Duty Calls, Science

Shit My Reviewers Say: “This is meaninglessness squared.”

What happens if my pragmatic approach to data analysis gets reviewed by a card-carrying statistician? “The absence of competent statistical guidance in this MS is becoming painfully obvious.” Oh my!

It’s been almost a year since Trinh et al, “Practical and Robust Identification of Molecular Subtypes in Colorectal Cancer by Immunohistochemistry” came out in Clinical Cancer Research. Let me tell you a bit about the reviews we got back in summer 2016.

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Science

Tracking the Evolutionary History of a Tumor @ The Scientist

Check out Amber Dance’s comparison of single cell tumor phylogeny methods at The Scientist.

http://www.the-scientist.com/?articles.view/articleNo/48972/title/Tracking-the-Evolutionary-History-of-a-Tumor/

Almost makes it look like Niko and I know what we are doing in this field.

Florian

Science

Measuring cancer evolution from the genome

Trevor and Andrea just published a really nice review in the Journal of Pathology:

Measuring cancer evolution from the genome
http://dx.doi.org/10.1002/path.4821

In this review, we describe how a cancer’s genome can be analysed to reveal the temporal history of mutation and selection, and discuss why both selective and neutral evolution feature prominently in carcinogenesis. We argue that selection in cancer can only be properly studied once we have a handle on what the absence of selection looks like. We review the data describing punctuated evolution in cancer, and reason that punctuated phenotype evolution is consistent with both gradual and punctuated genome evolution.

Even Hopeful Monsters make an appearance – I predict they are the next big thing in cancer research!

Florian

Career, Science

Making peer review more transparent … and earning bragging rights!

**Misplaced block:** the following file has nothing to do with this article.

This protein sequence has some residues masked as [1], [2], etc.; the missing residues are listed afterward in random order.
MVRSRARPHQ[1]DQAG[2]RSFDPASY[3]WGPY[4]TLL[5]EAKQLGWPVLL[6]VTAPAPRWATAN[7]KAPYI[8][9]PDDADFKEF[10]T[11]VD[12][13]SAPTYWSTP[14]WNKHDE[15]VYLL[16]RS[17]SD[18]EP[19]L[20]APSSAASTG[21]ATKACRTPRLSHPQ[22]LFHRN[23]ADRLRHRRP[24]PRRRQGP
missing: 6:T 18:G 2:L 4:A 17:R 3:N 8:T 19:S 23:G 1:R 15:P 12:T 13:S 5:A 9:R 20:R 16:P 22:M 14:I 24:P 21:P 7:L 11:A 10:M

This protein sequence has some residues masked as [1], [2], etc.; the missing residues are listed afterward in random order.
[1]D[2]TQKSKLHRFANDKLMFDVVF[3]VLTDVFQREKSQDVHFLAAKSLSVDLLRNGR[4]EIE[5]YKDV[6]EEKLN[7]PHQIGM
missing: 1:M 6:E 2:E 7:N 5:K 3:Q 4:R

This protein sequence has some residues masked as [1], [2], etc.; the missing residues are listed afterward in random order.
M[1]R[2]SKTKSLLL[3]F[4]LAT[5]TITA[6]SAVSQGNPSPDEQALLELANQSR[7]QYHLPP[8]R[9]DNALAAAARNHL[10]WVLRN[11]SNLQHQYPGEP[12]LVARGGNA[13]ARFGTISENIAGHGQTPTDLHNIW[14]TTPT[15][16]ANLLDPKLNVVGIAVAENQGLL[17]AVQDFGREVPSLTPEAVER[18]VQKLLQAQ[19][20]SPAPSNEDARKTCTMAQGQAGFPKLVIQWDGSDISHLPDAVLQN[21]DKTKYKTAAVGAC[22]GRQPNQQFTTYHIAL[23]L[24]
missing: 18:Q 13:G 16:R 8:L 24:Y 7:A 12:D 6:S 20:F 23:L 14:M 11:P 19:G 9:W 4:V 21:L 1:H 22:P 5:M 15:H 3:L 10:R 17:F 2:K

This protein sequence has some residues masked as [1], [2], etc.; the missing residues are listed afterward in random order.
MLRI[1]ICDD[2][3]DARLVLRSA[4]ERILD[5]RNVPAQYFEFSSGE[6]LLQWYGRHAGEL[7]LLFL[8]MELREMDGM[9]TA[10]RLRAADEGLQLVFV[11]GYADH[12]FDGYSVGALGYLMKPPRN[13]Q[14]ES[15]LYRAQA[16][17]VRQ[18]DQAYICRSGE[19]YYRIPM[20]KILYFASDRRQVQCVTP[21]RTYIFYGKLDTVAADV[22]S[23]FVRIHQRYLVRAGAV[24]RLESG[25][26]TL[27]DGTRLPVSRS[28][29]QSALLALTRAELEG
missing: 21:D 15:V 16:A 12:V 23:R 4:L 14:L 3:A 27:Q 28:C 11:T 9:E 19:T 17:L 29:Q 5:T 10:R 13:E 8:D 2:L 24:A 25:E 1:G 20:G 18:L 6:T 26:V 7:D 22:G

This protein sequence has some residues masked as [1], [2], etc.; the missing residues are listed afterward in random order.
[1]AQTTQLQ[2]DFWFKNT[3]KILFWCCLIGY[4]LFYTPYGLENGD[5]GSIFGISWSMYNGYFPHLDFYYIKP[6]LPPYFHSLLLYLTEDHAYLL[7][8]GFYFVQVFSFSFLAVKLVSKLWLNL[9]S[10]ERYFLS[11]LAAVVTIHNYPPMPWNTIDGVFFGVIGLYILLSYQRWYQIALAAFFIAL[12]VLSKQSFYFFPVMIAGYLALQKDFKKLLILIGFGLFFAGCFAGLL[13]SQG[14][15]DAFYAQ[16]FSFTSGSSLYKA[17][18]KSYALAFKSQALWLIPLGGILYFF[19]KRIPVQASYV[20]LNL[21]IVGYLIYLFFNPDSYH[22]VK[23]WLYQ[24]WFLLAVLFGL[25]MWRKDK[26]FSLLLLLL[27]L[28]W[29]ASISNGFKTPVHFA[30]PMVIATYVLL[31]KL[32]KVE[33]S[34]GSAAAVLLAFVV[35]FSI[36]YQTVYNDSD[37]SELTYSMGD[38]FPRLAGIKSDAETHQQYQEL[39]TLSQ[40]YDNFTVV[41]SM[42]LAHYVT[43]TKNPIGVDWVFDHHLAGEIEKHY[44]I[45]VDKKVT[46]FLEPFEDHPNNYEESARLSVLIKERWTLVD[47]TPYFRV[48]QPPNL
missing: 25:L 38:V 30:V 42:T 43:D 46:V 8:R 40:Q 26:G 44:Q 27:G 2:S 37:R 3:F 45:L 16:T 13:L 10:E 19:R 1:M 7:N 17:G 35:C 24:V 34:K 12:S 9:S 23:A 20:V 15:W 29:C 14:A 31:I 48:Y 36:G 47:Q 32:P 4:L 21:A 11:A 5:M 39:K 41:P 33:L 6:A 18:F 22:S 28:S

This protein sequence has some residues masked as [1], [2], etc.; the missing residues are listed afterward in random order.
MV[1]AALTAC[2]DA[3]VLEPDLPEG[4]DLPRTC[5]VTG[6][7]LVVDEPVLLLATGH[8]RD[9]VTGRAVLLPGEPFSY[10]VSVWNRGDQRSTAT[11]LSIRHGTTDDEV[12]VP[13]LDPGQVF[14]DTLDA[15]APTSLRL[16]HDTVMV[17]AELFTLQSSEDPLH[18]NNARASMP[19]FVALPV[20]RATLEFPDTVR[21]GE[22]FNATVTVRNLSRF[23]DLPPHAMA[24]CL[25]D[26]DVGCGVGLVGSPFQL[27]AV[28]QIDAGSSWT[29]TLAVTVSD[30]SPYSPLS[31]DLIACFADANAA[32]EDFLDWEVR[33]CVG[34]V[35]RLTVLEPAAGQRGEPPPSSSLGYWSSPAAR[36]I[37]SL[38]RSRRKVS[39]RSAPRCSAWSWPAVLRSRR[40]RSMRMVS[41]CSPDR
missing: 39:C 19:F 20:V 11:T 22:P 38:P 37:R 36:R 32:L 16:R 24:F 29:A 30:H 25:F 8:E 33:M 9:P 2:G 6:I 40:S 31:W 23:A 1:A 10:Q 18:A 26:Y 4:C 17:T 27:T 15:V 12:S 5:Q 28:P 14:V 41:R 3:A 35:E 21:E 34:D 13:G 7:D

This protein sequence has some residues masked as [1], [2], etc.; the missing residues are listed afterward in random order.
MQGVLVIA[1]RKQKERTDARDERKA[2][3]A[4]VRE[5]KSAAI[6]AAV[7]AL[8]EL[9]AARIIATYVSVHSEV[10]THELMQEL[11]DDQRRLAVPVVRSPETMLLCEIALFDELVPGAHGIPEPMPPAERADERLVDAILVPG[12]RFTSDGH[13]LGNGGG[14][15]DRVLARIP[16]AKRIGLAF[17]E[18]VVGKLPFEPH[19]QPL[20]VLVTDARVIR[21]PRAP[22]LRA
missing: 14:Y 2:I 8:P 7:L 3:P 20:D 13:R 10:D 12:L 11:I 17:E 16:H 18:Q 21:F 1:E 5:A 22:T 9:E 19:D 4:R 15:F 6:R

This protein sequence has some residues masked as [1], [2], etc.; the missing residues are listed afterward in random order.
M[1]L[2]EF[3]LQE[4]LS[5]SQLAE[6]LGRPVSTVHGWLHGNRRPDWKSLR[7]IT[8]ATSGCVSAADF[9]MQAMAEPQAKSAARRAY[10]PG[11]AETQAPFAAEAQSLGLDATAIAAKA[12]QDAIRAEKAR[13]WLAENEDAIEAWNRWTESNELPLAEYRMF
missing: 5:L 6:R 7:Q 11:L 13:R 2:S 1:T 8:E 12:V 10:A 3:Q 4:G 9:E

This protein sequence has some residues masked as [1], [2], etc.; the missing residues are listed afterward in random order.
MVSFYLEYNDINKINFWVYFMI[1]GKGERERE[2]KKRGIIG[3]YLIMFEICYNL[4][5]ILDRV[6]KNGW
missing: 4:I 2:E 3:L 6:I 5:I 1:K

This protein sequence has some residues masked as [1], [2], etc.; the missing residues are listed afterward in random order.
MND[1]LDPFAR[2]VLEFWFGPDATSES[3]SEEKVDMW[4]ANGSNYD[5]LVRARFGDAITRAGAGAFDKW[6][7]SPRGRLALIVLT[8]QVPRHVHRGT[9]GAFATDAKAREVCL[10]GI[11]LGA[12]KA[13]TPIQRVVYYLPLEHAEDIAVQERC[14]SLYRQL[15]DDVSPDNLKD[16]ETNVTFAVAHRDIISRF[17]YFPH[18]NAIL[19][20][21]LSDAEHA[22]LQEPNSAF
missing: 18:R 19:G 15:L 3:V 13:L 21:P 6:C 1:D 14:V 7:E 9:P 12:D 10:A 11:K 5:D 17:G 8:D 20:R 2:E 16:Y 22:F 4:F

How do you procrastinate? In my case, when deadlines loom, I suddenly feel the urge to upload all my personal information to some randomly selected web-service that promises to make me rich and famous … or at least a better human being or scientist.

The latest thing I went for is called Publons.

Publons works with the world’s top publishers so you can effortlessly track, verify and showcase your peer review contributions across the world’s journals.

And who wouldn’t want to work with the world’s top publishers?

So I signed up for it. Check out my profile here.

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Science

Inferring tumour evolution 7 – the roots of metastasis

Series on Tumour Evolution

What makes a cancer deadly is not necessarily the growth at the location where it started (the primary tumour) but its spread through the body to other organs and tissues (called metastasis). Better understanding the metastatic process is one of main reasons we are interested in inferring cancer evolution.

Today I would like to summarize and discuss two recent papers on cancer phylogenetics and metastasis. The first paper is the comprehensive review by Naxerova and Jain in Nature Reviews Clinical Oncology titled “Using tumour phylogenetics to identify the roots of metastasis in humans.” The second paper is an Opinion paper by Hong, Shpak and Townsend in Cancer Research  titled “Inferring the origin of metastases from cancer phylogenies.”